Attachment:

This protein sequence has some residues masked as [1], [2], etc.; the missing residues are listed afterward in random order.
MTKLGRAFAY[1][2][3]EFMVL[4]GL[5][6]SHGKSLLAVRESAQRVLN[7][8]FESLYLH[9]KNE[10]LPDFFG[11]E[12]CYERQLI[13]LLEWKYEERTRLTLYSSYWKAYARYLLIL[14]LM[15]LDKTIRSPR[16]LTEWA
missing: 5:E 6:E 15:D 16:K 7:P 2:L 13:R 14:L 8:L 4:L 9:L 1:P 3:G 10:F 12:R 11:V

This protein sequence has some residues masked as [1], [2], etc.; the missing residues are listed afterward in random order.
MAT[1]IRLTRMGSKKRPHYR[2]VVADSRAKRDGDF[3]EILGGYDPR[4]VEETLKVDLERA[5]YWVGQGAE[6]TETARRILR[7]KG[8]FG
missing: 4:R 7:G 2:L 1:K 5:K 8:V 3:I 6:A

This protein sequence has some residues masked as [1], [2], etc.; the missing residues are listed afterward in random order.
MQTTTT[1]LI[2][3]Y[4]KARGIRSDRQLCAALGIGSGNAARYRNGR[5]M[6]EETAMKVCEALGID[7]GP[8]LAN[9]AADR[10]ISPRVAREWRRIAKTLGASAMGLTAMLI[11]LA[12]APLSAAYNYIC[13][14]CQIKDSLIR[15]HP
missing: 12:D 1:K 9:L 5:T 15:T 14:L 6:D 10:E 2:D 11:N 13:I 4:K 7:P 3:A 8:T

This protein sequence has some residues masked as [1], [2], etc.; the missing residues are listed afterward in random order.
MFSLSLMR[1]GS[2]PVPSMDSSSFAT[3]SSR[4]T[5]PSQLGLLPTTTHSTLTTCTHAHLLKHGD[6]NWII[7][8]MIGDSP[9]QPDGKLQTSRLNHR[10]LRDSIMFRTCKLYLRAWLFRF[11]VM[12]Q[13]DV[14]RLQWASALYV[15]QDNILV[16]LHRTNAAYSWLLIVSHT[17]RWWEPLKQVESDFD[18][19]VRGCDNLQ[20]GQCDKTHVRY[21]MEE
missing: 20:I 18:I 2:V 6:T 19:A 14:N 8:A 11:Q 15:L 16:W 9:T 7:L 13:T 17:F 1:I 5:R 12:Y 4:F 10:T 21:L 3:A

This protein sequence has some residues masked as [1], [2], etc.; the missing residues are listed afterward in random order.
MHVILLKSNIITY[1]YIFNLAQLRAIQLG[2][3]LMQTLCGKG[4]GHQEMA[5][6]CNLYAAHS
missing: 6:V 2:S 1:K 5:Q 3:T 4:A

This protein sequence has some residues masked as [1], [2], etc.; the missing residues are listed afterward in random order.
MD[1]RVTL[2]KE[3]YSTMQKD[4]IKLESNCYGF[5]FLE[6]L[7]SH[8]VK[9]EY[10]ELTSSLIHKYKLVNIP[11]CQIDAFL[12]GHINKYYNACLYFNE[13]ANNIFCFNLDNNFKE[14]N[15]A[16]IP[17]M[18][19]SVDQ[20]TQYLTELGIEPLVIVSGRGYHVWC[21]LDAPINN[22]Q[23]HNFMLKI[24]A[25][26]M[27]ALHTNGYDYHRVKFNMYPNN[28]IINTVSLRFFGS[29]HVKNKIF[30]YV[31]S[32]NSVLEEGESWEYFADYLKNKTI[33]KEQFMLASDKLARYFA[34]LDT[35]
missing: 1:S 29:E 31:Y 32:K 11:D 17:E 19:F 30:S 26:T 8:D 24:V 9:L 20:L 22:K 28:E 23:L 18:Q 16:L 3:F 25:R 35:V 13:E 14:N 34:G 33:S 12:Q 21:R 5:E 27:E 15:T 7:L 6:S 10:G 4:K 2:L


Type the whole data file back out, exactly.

This protein sequence has some residues masked as [1], [2], etc.; the missing residues are listed afterward in random order.
MTKLGRAFAY[1][2][3]EFMVL[4]GL[5][6]SHGKSLLAVRESAQRVLN[7][8]FESLYLH[9]KNE[10]LPDFFG[11]E[12]CYERQLI[13]LLEWKYEERTRLTLYSSYWKAYARYLLIL[14]LM[15]LDKTIRSPR[16]LTEWA
missing: 5:E 6:E 15:D 16:K 7:P 2:L 13:R 14:L 8:L 4:L 9:L 1:P 3:G 10:F 12:R 11:V

This protein sequence has some residues masked as [1], [2], etc.; the missing residues are listed afterward in random order.
MAT[1]IRLTRMGSKKRPHYR[2]VVADSRAKRDGDF[3]EILGGYDPR[4]VEETLKVDLERA[5]YWVGQGAE[6]TETARRILR[7]KG[8]FG
missing: 4:R 7:G 2:L 1:K 5:K 8:V 3:I 6:A

This protein sequence has some residues masked as [1], [2], etc.; the missing residues are listed afterward in random order.
MQTTTT[1]LI[2][3]Y[4]KARGIRSDRQLCAALGIGSGNAARYRNGR[5]M[6]EETAMKVCEALGID[7]GP[8]LAN[9]AADR[10]ISPRVAREWRRIAKTLGASAMGLTAMLI[11]LA[12]APLSAAYNYIC[13][14]CQIKDSLIR[15]HP
missing: 12:D 1:K 9:L 5:T 15:T 14:L 6:D 10:E 2:D 11:N 13:I 4:K 7:P 3:A 8:T

This protein sequence has some residues masked as [1], [2], etc.; the missing residues are listed afterward in random order.
MFSLSLMR[1]GS[2]PVPSMDSSSFAT[3]SSR[4]T[5]PSQLGLLPTTTHSTLTTCTHAHLLKHGD[6]NWII[7][8]MIGDSP[9]QPDGKLQTSRLNHR[10]LRDSIMFRTCKLYLRAWLFRF[11]VM[12]Q[13]DV[14]RLQWASALYV[15]QDNILV[16]LHRTNAAYSWLLIVSHT[17]RWWEPLKQVESDFD[18][19]VRGCDNLQ[20]GQCDKTHVRY[21]MEE
missing: 20:I 18:I 2:V 6:T 19:A 14:N 8:A 11:Q 15:L 16:W 9:T 7:L 13:T 17:F 1:I 5:R 12:Y 4:F 10:T 21:L 3:A

This protein sequence has some residues masked as [1], [2], etc.; the missing residues are listed afterward in random order.
MHVILLKSNIITY[1]YIFNLAQLRAIQLG[2][3]LMQTLCGKG[4]GHQEMA[5][6]CNLYAAHS
missing: 6:V 2:S 1:K 5:Q 3:T 4:A

This protein sequence has some residues masked as [1], [2], etc.; the missing residues are listed afterward in random order.
MD[1]RVTL[2]KE[3]YSTMQKD[4]IKLESNCYGF[5]FLE[6]L[7]SH[8]VK[9]EY[10]ELTSSLIHKYKLVNIP[11]CQIDAFL[12]GHINKYYNACLYFNE[13]ANNIFCFNLDNNFKE[14]N[15]A[16]IP[17]M[18][19]SVDQ[20]TQYLTELGIEPLVIVSGRGYHVWC[21]LDAPINN[22]Q[23]HNFMLKI[24]A[25][26]M[27]ALHTNGYDYHRVKFNMYPNN[28]IINTVSLRFFGS[29]HVKNKIF[30]YV[31]S[32]NSVLEEGESWEYFADYLKNKTI[33]KEQFMLASDKLARYFA[34]LDT[35]
missing: 1:S 29:E 31:Y 32:K 11:D 17:E 19:F 30:S 26:T 8:D 24:V 9:L 20:L 22:K 28:E 23:L 18:Q 16:L 3:F 25:R 35:V 13:E 14:N 34:G 33:S 12:Q 21:R 5:E 27:E 15:T 7:L 6:S 10:G 4:K 2:L